Today's updated StatPack (download here) features the usual assortment of tables and charts to go along with our case list, but our "Grant Chart" has been updated with a few new features.  We've expanded the chart to encompass an entire 12-month period, and we've also added two "trendlines" that may provide useful points of comparison.

A few notes: the 12-month period begins in February and ends in January because recent practice has been that the Court fills its argument calendar with cases granted through January of the current Term; cases added to the docket beginning in February of one term are held over for the next one.  The OT05 docket, then, consisted of cases granted from February of 2005 to January 2006; OT06 comprised cases granted between February 2006 and January 2007; and, presumably, this term's docket will include cases granted from last February through the end of the January sitting.

This is not a hard and fast rule, however: the Court has in terms past decided to hold cases granted in January for the following term, depending on the state of the docket at that point.  Based on recent practice, though, beginning the chart in February and ending it in January is the most accurate way to view the way the docket builds up for a given term.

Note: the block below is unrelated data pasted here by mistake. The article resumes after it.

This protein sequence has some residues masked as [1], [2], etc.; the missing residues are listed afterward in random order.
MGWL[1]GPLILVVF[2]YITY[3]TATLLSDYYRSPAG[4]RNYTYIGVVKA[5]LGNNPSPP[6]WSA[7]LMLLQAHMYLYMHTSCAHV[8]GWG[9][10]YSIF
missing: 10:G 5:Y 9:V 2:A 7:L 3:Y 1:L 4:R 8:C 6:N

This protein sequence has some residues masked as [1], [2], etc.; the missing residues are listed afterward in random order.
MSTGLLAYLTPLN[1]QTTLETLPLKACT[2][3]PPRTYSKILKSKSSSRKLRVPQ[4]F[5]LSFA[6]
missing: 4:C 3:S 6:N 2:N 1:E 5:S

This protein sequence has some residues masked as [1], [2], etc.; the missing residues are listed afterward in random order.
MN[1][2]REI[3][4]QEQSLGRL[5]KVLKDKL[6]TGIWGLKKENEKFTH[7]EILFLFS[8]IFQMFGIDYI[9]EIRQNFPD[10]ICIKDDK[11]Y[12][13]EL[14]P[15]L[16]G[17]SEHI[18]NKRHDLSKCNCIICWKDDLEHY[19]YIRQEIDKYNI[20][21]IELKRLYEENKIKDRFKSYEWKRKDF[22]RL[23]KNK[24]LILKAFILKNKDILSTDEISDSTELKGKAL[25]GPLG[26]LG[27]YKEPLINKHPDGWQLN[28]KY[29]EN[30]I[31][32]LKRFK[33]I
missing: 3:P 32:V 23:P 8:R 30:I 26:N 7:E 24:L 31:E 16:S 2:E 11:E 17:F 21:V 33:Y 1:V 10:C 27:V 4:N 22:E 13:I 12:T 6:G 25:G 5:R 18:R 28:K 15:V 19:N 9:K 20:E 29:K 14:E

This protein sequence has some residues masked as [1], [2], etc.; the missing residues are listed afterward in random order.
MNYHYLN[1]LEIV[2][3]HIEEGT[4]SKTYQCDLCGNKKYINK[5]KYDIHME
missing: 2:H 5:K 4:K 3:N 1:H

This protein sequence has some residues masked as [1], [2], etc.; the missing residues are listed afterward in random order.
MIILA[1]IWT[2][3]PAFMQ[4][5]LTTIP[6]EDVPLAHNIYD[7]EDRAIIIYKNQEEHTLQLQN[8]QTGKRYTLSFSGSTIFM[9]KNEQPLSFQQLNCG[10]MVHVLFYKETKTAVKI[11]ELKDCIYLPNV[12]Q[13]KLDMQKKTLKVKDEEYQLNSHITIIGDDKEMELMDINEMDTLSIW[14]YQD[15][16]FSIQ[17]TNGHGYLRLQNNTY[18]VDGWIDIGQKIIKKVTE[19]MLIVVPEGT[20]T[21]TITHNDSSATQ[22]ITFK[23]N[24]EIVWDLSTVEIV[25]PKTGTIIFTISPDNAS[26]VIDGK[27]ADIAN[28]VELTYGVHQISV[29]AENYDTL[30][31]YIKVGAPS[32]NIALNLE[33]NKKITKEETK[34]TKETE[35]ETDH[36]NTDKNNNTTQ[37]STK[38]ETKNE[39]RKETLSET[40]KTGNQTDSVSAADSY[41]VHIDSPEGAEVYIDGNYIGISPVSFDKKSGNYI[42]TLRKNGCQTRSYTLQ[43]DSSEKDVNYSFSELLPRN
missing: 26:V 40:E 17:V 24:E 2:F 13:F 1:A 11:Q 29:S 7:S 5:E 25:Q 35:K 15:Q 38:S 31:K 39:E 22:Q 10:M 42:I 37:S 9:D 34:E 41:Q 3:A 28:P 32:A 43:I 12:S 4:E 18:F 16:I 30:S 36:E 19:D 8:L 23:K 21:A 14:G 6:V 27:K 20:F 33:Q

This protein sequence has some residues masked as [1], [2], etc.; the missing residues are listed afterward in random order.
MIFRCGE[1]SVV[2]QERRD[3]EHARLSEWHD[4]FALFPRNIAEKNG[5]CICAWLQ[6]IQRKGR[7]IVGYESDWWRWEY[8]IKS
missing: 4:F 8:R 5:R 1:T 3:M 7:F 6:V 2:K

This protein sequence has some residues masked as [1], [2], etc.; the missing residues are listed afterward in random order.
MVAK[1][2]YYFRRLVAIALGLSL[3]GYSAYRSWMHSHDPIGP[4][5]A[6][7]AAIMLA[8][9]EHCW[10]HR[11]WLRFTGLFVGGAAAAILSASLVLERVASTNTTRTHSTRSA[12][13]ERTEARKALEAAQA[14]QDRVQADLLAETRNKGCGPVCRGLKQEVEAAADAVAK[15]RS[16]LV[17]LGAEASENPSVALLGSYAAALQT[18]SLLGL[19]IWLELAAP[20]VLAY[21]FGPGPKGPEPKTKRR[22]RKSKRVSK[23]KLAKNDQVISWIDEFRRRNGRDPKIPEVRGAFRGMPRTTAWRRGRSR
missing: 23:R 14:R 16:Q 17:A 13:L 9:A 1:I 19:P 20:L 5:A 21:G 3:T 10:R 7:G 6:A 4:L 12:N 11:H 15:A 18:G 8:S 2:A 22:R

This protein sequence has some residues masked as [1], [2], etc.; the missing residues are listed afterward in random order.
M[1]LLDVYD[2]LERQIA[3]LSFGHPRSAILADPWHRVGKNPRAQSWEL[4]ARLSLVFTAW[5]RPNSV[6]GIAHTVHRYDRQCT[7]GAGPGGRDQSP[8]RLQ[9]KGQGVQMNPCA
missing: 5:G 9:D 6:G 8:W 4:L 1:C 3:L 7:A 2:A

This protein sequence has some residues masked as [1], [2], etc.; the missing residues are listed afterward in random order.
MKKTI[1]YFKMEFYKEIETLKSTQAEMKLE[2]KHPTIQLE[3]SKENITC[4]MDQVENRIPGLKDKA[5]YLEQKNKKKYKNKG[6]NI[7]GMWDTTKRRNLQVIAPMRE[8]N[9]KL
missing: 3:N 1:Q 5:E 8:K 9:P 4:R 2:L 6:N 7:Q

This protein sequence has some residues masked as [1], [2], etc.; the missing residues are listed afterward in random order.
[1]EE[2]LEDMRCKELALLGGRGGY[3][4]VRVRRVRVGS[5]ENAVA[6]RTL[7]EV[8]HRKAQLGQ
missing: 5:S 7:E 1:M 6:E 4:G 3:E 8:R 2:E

The second new feature is the addition of trendlines, the black and purple dashed lines with circular markers.  The upper trendline presumes the Court grants a steady number of cases each week to get to 78 cases per term (this is precisely 1.5 grants per week), and the lower one assumes they grant at a steady rate to get to 70 cases (this ends up being about 1.35 cases per week).  Because Conferences are not spaced out evenly "“ some Conferences encompass only one week's worth of distributions, while at the Long Conference the Justices consider roughly 13 weeks worth of pending petitions "“ the number of hypothetical grants per Conference varies.

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